By Brooke Edwards:
Sudanese human rights activist Enass Muzamel has dedicated her life to the defense of democracy, human rights, and female empowerment. Born in Sudan, and as the war continues, her dedication and devotion to these issues were honored at the Kennedy Center in Washington DC and recognized by former US Secretary of State Hillary Rodham Clinton.
After losing her father at age thirteen, Enass was immediately conscious of the deeply patriarchal confines dictating Sudanese society. Her newly-widowed mother’s fight to keep their house for her seven daughters posed a threat to the male-domineered status-quo. Bearing witness to her newly matriarchal family’s struggle in the Sudanese sphere, Enass was motivated to fight this all-encompassing suppression.
Becoming the Co-Founder and Managing Director of Madaniya, a pro-democracy organization aimed towards expanding civic engagement, her work was integral in the 2019 ousting of Omar al-Bashir, Sudan’s former president. Despite being forced to flee Sudan in the turmoil of April’s violent conflict, Enass’s activism fervently led the charge against Sudan’s sexual violence, a crime exacerbated by the ongoing regional tensions.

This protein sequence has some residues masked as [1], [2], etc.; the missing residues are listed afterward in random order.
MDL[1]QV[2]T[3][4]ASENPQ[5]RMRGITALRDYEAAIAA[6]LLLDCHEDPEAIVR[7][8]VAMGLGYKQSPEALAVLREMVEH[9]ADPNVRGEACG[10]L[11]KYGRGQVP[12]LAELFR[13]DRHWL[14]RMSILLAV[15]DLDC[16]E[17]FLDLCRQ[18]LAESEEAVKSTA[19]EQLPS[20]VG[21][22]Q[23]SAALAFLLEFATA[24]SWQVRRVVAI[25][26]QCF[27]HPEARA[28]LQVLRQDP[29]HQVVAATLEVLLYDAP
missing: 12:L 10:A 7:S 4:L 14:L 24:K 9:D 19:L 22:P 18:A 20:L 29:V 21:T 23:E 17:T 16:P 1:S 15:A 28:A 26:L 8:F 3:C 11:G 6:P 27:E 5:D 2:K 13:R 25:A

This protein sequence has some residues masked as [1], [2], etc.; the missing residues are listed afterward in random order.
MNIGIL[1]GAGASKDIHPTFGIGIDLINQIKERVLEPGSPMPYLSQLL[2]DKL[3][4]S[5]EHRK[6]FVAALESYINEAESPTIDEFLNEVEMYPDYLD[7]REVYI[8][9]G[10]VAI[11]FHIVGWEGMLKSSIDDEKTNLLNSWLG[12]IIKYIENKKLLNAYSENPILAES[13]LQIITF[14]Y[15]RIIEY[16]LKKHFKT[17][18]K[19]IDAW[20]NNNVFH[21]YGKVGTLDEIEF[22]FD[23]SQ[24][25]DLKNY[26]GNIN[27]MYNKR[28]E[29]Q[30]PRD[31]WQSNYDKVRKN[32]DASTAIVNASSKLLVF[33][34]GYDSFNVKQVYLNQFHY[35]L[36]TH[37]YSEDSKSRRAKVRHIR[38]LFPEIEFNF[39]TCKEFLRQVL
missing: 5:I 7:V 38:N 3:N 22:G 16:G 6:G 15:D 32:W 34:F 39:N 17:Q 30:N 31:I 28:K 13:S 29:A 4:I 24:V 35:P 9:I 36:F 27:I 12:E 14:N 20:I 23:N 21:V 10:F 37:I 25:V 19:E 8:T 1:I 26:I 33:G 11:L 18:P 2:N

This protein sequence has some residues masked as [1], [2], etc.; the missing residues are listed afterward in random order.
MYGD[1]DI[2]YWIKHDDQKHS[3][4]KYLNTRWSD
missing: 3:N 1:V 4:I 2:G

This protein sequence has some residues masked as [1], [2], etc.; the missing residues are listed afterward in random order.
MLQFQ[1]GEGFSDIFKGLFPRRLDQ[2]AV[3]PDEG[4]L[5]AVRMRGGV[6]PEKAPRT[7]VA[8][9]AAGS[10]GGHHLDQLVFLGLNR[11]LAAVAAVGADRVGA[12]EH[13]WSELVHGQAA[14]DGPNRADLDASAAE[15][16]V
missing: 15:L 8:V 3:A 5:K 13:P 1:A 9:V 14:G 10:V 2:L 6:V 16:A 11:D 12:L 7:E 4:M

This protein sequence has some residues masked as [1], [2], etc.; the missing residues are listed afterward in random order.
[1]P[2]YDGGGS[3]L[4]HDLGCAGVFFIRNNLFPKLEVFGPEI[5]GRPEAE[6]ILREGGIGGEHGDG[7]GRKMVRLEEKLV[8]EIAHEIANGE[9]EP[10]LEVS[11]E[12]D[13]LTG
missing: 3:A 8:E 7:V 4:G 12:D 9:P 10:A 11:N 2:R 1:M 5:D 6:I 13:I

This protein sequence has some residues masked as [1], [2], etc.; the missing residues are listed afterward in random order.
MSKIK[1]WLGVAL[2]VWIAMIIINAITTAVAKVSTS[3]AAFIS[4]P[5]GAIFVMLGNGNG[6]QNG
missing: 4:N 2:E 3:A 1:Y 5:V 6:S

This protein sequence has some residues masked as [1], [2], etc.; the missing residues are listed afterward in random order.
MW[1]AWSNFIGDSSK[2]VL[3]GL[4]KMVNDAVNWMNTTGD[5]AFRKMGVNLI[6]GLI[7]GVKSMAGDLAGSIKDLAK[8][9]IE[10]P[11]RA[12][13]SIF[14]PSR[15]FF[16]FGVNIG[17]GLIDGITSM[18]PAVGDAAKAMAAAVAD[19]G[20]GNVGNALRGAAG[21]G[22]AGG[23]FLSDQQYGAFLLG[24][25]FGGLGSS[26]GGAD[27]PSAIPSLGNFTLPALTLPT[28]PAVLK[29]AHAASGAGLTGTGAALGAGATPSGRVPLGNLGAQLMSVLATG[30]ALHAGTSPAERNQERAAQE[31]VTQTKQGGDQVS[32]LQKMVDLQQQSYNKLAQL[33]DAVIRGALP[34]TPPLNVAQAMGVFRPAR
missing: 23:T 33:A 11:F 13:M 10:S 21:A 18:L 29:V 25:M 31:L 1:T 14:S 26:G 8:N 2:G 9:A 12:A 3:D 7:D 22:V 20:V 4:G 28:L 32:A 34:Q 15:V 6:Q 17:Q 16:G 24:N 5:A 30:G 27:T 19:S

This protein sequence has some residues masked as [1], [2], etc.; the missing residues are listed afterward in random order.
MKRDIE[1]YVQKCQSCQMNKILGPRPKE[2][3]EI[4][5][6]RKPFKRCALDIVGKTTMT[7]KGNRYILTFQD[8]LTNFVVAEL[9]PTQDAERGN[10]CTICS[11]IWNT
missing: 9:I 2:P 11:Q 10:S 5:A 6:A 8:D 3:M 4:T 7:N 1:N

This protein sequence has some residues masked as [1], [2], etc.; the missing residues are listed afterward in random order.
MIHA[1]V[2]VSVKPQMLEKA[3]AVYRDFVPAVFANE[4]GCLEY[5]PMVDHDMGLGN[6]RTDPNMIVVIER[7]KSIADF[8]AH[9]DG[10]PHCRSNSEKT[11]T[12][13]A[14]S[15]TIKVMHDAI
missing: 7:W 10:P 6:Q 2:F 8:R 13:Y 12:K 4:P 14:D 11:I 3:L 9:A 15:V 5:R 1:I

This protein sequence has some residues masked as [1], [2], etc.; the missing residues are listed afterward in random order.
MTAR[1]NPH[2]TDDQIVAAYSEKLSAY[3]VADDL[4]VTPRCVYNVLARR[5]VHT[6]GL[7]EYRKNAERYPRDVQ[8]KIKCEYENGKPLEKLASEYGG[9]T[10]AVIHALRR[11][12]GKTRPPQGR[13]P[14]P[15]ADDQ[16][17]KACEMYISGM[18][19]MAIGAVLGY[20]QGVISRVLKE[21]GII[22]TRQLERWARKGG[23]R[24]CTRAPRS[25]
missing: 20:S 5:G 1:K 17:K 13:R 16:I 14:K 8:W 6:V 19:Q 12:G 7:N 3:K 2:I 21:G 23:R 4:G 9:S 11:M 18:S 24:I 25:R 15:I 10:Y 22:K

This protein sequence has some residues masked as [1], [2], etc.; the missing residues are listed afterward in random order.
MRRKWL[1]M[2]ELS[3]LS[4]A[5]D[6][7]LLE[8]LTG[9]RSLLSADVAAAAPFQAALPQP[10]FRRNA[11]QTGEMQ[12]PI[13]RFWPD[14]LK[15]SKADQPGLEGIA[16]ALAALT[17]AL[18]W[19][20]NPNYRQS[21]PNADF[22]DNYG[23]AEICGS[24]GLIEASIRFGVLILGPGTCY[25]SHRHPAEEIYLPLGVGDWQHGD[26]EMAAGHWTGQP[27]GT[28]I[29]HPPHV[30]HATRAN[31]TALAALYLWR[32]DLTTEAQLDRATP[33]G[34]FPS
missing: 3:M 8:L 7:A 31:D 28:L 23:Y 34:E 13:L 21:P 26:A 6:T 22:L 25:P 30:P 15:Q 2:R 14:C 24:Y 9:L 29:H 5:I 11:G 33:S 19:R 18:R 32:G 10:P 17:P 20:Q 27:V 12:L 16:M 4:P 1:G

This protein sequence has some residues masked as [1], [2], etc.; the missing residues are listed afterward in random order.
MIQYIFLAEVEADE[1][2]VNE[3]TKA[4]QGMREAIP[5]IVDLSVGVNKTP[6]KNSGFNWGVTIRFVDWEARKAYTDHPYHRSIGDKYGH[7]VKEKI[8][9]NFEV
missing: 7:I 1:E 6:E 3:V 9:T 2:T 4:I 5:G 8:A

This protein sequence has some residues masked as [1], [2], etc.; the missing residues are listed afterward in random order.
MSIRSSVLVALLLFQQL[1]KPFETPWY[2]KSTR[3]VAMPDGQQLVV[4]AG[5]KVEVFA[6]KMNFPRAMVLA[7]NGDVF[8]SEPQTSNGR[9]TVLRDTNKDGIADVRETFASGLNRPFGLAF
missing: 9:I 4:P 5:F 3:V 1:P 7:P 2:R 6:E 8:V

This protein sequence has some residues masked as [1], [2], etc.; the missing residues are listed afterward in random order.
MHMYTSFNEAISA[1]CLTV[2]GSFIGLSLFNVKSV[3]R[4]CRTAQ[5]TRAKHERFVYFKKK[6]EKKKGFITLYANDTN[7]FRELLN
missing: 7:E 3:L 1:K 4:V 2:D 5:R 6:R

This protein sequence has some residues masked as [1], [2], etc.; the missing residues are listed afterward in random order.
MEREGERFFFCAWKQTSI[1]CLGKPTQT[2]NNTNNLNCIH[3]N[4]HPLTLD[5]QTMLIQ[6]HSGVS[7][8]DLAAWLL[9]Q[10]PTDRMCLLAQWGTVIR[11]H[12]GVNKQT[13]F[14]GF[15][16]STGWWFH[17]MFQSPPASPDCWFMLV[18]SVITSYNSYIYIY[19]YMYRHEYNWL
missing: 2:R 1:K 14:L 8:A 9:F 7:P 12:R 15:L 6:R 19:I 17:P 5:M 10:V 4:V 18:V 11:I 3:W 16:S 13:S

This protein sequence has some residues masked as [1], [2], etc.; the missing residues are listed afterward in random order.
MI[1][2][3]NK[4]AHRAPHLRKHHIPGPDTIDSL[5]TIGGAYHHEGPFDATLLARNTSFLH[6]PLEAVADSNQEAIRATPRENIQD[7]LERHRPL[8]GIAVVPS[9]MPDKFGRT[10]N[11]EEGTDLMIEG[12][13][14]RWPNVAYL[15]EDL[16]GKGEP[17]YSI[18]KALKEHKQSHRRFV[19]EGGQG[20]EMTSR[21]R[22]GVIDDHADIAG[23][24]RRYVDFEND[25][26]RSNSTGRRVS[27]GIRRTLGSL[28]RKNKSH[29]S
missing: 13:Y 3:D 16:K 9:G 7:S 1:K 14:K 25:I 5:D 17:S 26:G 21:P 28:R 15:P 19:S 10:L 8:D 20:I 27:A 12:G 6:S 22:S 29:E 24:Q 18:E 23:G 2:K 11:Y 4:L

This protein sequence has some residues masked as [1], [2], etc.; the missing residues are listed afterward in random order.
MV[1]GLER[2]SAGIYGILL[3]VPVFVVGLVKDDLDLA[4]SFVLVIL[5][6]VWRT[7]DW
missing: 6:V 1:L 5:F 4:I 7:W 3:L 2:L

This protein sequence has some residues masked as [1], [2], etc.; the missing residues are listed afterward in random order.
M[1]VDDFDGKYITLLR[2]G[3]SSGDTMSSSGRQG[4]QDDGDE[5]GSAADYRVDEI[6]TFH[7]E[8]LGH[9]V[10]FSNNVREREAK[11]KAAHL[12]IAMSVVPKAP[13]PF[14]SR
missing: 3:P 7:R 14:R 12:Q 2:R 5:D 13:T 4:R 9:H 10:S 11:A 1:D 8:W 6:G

She refuses to concede to the violent reality surrounding her work, instead using it as motivation to demand both human rights and an earnest democratic sphere within Sudan. That is was what led to being honored at the 22 Vital Voices Global Partnership awards at the Kennedy Center in Washington DC earlier this week.
The Vital Voices international non-profit seeks to empower female activists through substantial investments in their mission and platform. In 2020 alone, Vital Voices provided various organizations with over two million dollars of grant support. Taking place in Washington, D.C., to celebrate the groundbreaking women making strides for global betterment, the Global Leadership Awards illuminates the mission of Vital Voices by spotlighting the tireless work of female activists making strides on the international frontier of human rights.